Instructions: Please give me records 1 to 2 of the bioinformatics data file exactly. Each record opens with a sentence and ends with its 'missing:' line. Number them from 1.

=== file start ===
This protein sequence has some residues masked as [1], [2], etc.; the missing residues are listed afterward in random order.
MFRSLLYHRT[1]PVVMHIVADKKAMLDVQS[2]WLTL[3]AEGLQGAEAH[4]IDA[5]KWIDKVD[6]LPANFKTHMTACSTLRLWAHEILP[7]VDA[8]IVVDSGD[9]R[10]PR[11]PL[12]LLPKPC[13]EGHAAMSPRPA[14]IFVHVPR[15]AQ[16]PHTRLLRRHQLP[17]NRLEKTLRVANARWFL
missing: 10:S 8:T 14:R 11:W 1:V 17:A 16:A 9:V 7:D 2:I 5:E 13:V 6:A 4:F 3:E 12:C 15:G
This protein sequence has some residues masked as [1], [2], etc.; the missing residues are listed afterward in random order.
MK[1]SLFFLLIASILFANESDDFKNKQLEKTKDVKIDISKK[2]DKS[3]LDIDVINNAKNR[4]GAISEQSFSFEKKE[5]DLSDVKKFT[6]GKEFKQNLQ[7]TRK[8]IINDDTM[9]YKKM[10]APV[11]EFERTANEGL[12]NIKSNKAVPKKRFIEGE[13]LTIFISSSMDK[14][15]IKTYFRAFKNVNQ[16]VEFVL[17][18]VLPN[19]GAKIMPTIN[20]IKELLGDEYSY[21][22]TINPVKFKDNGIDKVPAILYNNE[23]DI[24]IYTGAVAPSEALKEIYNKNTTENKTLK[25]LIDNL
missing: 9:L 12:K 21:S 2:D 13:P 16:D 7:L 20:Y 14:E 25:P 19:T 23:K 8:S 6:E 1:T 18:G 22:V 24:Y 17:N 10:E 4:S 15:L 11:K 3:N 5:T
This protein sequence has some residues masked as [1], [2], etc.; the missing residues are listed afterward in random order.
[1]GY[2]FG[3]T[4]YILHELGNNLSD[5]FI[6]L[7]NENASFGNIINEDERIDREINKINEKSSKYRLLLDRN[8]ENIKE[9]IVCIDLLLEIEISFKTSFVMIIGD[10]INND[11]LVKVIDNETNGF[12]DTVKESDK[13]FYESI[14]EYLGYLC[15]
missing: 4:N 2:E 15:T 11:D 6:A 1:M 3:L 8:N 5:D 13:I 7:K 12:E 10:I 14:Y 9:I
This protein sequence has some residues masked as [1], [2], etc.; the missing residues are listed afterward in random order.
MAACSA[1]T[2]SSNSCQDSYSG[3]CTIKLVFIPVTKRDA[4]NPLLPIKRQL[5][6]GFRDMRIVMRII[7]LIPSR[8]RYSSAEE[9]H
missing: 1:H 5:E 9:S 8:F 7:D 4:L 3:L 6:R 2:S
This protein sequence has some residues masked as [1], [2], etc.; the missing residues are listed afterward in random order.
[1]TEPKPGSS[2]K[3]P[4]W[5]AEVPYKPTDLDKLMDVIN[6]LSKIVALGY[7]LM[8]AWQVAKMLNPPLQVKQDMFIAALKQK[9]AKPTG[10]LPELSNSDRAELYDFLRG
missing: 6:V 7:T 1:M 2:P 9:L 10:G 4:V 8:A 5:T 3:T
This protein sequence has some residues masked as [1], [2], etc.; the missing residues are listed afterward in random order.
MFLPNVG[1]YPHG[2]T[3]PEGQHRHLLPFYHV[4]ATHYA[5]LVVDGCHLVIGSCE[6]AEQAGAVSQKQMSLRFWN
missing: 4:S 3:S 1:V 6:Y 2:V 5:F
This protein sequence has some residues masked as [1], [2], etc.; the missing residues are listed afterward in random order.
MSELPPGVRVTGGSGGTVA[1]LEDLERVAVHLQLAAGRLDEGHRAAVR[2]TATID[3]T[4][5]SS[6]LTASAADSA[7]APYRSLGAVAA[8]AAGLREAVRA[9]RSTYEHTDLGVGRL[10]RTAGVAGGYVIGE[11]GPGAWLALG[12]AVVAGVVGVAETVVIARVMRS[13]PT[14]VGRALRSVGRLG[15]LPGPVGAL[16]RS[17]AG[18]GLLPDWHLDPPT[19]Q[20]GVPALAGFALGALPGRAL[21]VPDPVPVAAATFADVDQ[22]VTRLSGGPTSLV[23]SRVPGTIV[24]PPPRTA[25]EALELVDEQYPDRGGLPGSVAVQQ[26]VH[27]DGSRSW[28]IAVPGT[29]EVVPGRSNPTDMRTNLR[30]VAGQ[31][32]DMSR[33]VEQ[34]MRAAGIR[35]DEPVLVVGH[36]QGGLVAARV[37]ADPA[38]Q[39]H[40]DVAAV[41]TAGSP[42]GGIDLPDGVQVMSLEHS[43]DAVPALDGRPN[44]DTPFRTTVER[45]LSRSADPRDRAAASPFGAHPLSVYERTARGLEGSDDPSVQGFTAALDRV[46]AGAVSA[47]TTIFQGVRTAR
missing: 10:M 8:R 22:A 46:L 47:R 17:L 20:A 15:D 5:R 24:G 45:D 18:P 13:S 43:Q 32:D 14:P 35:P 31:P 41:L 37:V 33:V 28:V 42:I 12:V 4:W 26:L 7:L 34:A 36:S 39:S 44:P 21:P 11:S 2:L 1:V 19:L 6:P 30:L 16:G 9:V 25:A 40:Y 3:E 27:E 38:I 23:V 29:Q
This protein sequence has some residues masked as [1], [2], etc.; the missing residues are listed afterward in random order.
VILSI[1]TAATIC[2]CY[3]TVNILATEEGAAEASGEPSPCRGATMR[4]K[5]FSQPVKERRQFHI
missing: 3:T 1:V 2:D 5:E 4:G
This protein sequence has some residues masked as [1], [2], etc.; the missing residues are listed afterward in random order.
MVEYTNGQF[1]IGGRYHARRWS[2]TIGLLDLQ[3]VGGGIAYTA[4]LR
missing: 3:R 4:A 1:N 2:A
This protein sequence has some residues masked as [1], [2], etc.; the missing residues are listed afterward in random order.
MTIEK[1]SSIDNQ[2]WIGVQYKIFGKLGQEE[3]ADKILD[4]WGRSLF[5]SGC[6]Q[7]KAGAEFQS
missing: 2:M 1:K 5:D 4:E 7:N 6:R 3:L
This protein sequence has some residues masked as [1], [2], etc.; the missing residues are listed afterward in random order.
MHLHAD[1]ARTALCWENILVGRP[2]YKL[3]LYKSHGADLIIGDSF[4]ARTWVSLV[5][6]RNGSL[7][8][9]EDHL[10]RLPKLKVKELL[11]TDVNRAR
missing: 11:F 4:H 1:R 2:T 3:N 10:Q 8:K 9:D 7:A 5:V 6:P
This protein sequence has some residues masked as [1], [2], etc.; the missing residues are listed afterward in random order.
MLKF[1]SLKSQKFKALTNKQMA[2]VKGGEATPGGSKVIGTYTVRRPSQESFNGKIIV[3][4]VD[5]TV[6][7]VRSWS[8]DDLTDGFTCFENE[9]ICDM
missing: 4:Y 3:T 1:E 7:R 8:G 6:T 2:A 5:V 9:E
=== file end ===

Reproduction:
This protein sequence has some residues masked as [1], [2], etc.; the missing residues are listed afterward in random order.
MFRSLLYHRT[1]PVVMHIVADKKAMLDVQS[2]WLTL[3]AEGLQGAEAH[4]IDA[5]KWIDKVD[6]LPANFKTHMTACSTLRLWAHEILP[7]VDA[8]IVVDSGD[9]R[10]PR[11]PL[12]LLPKPC[13]EGHAAMSPRPA[14]IFVHVPR[15]AQ[16]PHTRLLRRHQLP[17]NRLEKTLRVANARWFL
missing: 10:S 8:T 14:R 11:W 1:V 17:A 16:A 9:V 7:D 2:I 5:E 13:V 6:A 4:F 3:E 12:C 15:G
This protein sequence has some residues masked as [1], [2], etc.; the missing residues are listed afterward in random order.
MK[1]SLFFLLIASILFANESDDFKNKQLEKTKDVKIDISKK[2]DKS[3]LDIDVINNAKNR[4]GAISEQSFSFEKKE[5]DLSDVKKFT[6]GKEFKQNLQ[7]TRK[8]IINDDTM[9]YKKM[10]APV[11]EFERTANEGL[12]NIKSNKAVPKKRFIEGE[13]LTIFISSSMDK[14][15]IKTYFRAFKNVNQ[16]VEFVL[17][18]VLPN[19]GAKIMPTIN[20]IKELLGDEYSY[21][22]TINPVKFKDNGIDKVPAILYNNE[23]DI[24]IYTGAVAPSEALKEIYNKNTTENKTLK[25]LIDNL
missing: 9:L 12:K 21:S 2:D 13:P 16:D 7:L 20:Y 14:E 25:P 19:T 23:K 8:S 6:E 1:T 18:G 22:V 24:Y 17:N 10:E 4:S 15:L 11:K 3:N 5:T